Russian involvement in Syria: A Blessing in disguise?

The contradiction of approaches between Russia and the United States regarding the future solution to the crisis in Syria was clearly demonstrated in the speeches of both presidents Obama and Putin at the UN in New York. While Putin stated that his country grants priority to fighting jihadist terrorism, and by extension the ‘Islamic State’, Obama maintained that President Assad cannot remain in power in any future arrangement in Syria – regardless of the importance that he attributes to the defeat of the ‘Islamic State’.

Russia’s decision to take practical steps and employ force to protect its interests in Syria, most chiefly preventing the fall of the Assad regime, by sending military forces (mainly aerial) to Syria has sparked widespread criticism from the West. Russian bombings in Syria, targeted, at this stage, mainly at rebel sites, rebels who are not ‘Islamic State ‘, have only reinforced the West’s suspicions regarding the motives of the Russian involvement. Moreover, the West is concerned with the possibility of forming of an alternative coalition which allies Russia, Iran, Hezbollah and Assad’s military, which will function as a potential rival for the Western –Arab coalition formed to defeat the ‘Islamic State’ in Syria and Iraq .

Thus, while the United States in particular and the West in general conduct endless, ardent, and pointless discussions in order to decide between direct involvement in the campaign in Syria (“boots on the ground”) and indirect military intervention and support of the activities of local forces (“Sandals on the ground”), Russia and Iran decided to take action and adopt a policy of direct involvement. To this end, aircraft and troops were sent to Syria. Thus they proved in practice that for them there is an intolerable price to the lack of military action (or partial action) and to lingering with the forceful prevention of the spread of Sunni Salafi -Jihad terrorism, which threatens their security and the security of their allies.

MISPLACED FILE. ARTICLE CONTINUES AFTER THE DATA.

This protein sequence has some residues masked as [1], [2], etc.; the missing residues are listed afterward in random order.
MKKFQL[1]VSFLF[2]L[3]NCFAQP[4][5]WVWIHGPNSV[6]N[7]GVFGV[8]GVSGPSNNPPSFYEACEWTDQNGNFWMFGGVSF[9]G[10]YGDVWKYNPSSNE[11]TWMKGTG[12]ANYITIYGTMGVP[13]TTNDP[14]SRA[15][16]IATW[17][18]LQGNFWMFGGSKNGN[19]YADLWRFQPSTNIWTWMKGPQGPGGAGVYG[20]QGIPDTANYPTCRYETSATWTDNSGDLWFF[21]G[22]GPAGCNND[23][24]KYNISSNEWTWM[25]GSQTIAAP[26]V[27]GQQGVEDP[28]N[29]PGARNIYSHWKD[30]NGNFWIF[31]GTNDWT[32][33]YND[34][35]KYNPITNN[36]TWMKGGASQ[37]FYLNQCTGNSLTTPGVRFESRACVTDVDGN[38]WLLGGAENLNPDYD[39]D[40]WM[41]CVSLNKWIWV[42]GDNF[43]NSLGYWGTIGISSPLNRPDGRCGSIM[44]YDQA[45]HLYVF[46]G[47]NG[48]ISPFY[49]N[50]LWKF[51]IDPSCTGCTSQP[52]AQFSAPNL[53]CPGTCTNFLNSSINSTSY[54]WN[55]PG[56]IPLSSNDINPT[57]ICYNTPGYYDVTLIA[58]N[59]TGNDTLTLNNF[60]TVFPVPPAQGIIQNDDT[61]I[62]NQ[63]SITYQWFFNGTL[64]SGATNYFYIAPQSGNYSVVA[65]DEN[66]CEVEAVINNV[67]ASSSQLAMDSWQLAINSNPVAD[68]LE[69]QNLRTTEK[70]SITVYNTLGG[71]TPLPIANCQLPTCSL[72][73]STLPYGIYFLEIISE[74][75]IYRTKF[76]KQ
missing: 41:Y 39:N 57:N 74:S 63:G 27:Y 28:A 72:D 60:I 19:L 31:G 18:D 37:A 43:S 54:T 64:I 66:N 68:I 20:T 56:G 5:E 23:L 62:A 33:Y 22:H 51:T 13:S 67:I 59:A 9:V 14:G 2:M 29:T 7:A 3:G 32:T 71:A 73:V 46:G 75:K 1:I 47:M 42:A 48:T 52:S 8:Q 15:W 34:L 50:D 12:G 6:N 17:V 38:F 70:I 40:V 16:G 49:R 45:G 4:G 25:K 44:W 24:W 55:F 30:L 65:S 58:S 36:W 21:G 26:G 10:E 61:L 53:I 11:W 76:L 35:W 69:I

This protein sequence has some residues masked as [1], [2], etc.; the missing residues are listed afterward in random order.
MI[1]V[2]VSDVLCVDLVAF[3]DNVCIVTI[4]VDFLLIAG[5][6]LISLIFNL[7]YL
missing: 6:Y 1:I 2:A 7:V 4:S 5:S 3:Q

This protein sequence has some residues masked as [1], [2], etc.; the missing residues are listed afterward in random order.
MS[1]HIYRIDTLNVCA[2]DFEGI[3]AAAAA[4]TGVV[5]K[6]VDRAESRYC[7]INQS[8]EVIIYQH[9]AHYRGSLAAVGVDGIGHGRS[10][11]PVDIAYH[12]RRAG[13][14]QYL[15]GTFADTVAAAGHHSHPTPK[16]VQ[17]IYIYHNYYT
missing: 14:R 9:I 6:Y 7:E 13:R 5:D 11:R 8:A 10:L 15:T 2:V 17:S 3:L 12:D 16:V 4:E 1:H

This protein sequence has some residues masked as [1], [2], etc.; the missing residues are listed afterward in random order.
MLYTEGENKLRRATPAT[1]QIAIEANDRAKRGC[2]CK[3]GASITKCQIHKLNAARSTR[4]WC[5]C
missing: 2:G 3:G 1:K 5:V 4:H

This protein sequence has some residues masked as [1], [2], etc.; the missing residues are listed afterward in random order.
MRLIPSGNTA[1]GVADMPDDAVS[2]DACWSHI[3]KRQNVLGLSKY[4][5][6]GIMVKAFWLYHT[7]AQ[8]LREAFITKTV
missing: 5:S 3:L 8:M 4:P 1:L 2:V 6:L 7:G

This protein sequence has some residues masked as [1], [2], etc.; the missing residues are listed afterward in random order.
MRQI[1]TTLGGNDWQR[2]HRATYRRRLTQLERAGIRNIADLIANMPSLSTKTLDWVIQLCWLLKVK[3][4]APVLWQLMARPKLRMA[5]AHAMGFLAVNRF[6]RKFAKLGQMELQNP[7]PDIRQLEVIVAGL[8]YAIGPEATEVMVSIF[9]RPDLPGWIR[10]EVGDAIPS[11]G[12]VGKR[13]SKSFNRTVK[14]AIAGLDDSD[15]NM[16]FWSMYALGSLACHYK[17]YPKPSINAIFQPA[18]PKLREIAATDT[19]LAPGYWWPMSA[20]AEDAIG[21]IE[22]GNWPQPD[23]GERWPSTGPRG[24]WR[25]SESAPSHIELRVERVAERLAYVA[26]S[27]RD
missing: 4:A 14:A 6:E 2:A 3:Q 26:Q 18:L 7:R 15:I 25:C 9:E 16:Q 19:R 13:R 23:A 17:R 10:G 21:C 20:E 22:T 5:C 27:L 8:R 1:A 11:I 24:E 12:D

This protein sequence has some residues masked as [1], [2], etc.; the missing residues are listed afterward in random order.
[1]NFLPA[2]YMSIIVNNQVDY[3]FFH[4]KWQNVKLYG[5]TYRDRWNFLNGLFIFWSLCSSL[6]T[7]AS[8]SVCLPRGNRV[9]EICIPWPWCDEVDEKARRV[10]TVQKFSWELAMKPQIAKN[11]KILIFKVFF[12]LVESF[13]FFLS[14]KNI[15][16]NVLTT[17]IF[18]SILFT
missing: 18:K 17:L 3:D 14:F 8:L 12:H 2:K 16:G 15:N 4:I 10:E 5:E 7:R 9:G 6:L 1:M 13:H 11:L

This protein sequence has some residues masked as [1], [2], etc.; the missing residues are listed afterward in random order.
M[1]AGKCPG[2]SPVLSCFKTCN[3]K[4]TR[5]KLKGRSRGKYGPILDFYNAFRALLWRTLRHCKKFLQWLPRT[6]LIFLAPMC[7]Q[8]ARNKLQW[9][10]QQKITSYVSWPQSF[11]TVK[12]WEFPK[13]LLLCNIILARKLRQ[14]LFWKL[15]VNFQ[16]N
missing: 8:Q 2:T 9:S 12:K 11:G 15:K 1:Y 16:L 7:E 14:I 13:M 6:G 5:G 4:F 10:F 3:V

It is possible that the involvement of foreign forces, Russian and Iranian, is not to the liking of the West, Israel having its own concerns but keep in mind that the fear of military entanglement in the thicket of the violent local conflict is not reserved to the West: The threat is now on the shoulders of Russia and Iran, and they are the ones expected to pay the price for their involvement, the same price the West shied away from paying.The suspicions and fears of the “old” coalition’s members regarding the plans of the new alliance are justified and require them to carefully monitor the targets of Russia and Iran in Syria, as well as ensure that those are meant not only to keep Assad in power but are directed at a common goal – defeating the “Islamic state” and uprooting it from Syria.

Presumably the Russian -Iranian involvement would force the United States and its allies to take practical measures in Syria,and possibly in Iraq to ensure their regional interests. To that end there has to be close coordination with Russia, in order for integrated effective actions to be taken to help defeat the ‘Islamic State’ and other Salafi jihadists operating in Syria, alongside the establishment of a stable government in the country.

The main bone of contention between the two coalitions is the question of keeping President Assad in power. If the United States and its allies were to reach an understanding with Russia to coordinate the current action in Syria, the question of the personal future of Assad will be postponed to a later date. In this scenario, Putin’s military initiative, which has been wildly condemned at first,might turn out to be a blessing in disguise. The military initiative in Syria is appropriate, and in fact have long been required in order to put a stop to the murder of hundreds of thousands of innocent citizens forcefully displace and turned into refugees by the millions, fleeing to neighboring countries and to Europe. That is, only if the initiative leads to the end of the humanitarian catastrophe that befell the people of Syria, and ultimately formulates practical policies which will establish order and government stability and prevent Syria from being a source of danger to the region and beyond. Israel has the obligation to examine carefully the development of the fighting in Syria and protect its interests and to preserve its freedom to act to damage or prevent any military action, terrorist action or arrival of unusual weapons to its enemies in Hezbollah or from the ranks of global jihad.

This article was first published in Hebrew at the INSS’ blog Shorti

About the Author
Yoram Schweitzer is an expert on international terrorism and head of the Program on Terrorism and Low Intensity Conflict at the Institute for National Security Studies.
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